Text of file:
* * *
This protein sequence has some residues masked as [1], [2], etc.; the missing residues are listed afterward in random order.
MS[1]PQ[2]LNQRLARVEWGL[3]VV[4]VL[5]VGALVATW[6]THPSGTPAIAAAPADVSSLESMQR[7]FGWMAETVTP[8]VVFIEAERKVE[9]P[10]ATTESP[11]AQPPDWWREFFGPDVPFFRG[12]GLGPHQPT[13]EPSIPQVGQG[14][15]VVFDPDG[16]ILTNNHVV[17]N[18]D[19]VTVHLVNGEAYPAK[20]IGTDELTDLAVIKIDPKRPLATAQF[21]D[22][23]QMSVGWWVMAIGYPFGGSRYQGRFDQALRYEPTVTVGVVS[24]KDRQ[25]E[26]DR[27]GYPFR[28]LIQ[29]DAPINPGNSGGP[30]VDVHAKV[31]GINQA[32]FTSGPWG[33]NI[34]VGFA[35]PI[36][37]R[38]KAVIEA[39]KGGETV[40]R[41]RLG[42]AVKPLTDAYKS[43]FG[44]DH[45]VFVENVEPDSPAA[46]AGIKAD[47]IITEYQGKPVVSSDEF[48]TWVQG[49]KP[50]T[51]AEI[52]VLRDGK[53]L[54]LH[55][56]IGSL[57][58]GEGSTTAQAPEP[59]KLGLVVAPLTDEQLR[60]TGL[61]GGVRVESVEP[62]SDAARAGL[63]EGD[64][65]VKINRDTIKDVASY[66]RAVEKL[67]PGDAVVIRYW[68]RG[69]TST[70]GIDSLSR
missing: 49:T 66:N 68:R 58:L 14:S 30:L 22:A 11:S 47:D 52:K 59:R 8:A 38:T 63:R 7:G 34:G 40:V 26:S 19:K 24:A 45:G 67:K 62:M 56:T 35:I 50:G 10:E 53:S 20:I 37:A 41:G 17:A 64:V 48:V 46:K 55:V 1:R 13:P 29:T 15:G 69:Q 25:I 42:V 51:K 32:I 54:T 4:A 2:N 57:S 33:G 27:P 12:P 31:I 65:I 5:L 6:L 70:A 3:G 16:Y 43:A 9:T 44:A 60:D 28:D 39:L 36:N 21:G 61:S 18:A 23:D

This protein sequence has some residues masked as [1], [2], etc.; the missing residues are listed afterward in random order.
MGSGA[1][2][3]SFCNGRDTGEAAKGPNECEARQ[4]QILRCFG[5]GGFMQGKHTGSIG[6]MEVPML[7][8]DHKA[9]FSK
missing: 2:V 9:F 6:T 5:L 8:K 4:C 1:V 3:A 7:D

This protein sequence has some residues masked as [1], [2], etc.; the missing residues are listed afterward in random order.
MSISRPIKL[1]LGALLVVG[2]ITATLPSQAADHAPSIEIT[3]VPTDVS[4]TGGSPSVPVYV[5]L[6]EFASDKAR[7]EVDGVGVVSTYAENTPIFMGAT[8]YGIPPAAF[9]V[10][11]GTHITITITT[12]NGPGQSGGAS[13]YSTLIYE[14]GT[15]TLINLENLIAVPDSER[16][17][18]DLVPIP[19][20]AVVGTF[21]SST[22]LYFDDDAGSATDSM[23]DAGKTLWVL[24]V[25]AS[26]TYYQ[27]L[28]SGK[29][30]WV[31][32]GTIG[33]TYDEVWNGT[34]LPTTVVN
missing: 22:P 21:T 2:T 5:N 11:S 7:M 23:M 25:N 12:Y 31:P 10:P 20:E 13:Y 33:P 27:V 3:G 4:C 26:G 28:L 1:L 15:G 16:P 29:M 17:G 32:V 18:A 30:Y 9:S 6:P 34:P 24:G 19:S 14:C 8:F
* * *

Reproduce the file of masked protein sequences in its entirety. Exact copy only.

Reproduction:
This protein sequence has some residues masked as [1], [2], etc.; the missing residues are listed afterward in random order.
MS[1]PQ[2]LNQRLARVEWGL[3]VV[4]VL[5]VGALVATW[6]THPSGTPAIAAAPADVSSLESMQR[7]FGWMAETVTP[8]VVFIEAERKVE[9]P[10]ATTESP[11]AQPPDWWREFFGPDVPFFRG[12]GLGPHQPT[13]EPSIPQVGQG[14][15]VVFDPDG[16]ILTNNHVV[17]N[18]D[19]VTVHLVNGEAYPAK[20]IGTDELTDLAVIKIDPKRPLATAQF[21]D[22][23]QMSVGWWVMAIGYPFGGSRYQGRFDQALRYEPTVTVGVVS[24]KDRQ[25]E[26]DR[27]GYPFR[28]LIQ[29]DAPINPGNSGGP[30]VDVHAKV[31]GINQA[32]FTSGPWG[33]NI[34]VGFA[35]PI[36][37]R[38]KAVIEA[39]KGGETV[40]R[41]RLG[42]AVKPLTDAYKS[43]FG[44]DH[45]VFVENVEPDSPAA[46]AGIKAD[47]IITEYQGKPVVSSDEF[48]TWVQG[49]KP[50]T[51]AEI[52]VLRDGK[53]L[54]LH[55][56]IGSL[57][58]GEGSTTAQAPEP[59]KLGLVVAPLTDEQLR[60]TGL[61]GGVRVESVEP[62]SDAARAGL[63]EGD[64][65]VKINRDTIKDVASY[66]RAVEKL[67]PGDAVVIRYW[68]RG[69]TST[70]GIDSLSR
missing: 49:T 66:N 68:R 58:L 14:S 30:L 22:A 11:S 47:D 52:K 59:R 8:A 38:T 63:R 7:G 34:G 40:V 26:S 19:K 24:A 45:G 67:K 62:M 56:T 35:I 50:G 10:E 53:S 20:I 37:A 41:G 17:A 64:V 48:V 46:K 55:V 1:R 13:P 29:T 15:G 69:Q 25:I 42:V 51:K 32:I 54:T 4:A 2:N 57:S 33:G 27:P 12:P 31:I 65:I 5:L 6:L 70:A 3:G 16:Y 43:A 9:T 44:A 60:D 28:D 39:L 36:N 21:G 61:S 18:A 23:D

This protein sequence has some residues masked as [1], [2], etc.; the missing residues are listed afterward in random order.
MGSGA[1][2][3]SFCNGRDTGEAAKGPNECEARQ[4]QILRCFG[5]GGFMQGKHTGSIG[6]MEVPML[7][8]DHKA[9]FSK
missing: 2:V 9:F 6:T 5:L 8:K 4:C 1:V 3:A 7:D

This protein sequence has some residues masked as [1], [2], etc.; the missing residues are listed afterward in random order.
MSISRPIKL[1]LGALLVVG[2]ITATLPSQAADHAPSIEIT[3]VPTDVS[4]TGGSPSVPVYV[5]L[6]EFASDKAR[7]EVDGVGVVSTYAENTPIFMGAT[8]YGIPPAAF[9]V[10][11]GTHITITITT[12]NGPGQSGGAS[13]YSTLIYE[14]GT[15]TLINLENLIAVPDSER[16][17][18]DLVPIP[19][20]AVVGTF[21]SST[22]LYFDDDAGSATDSM[23]DAGKTLWVL[24]V[25]AS[26]TYYQ[27]L[28]SGK[29][30]WV[31][32]GTIG[33]TYDEVWNGT[34]LPTTVVN
missing: 22:P 21:T 2:T 5:N 11:S 7:M 23:M 25:N 12:Y 31:P 10:P 20:E 13:Y 33:P 27:V 3:G 4:C 26:G 28:L 1:L 15:G 16:P 29:M 17:G 32:V 18:A 30:Y 9:S 6:P 34:P 24:G 19:S 14:C 8:F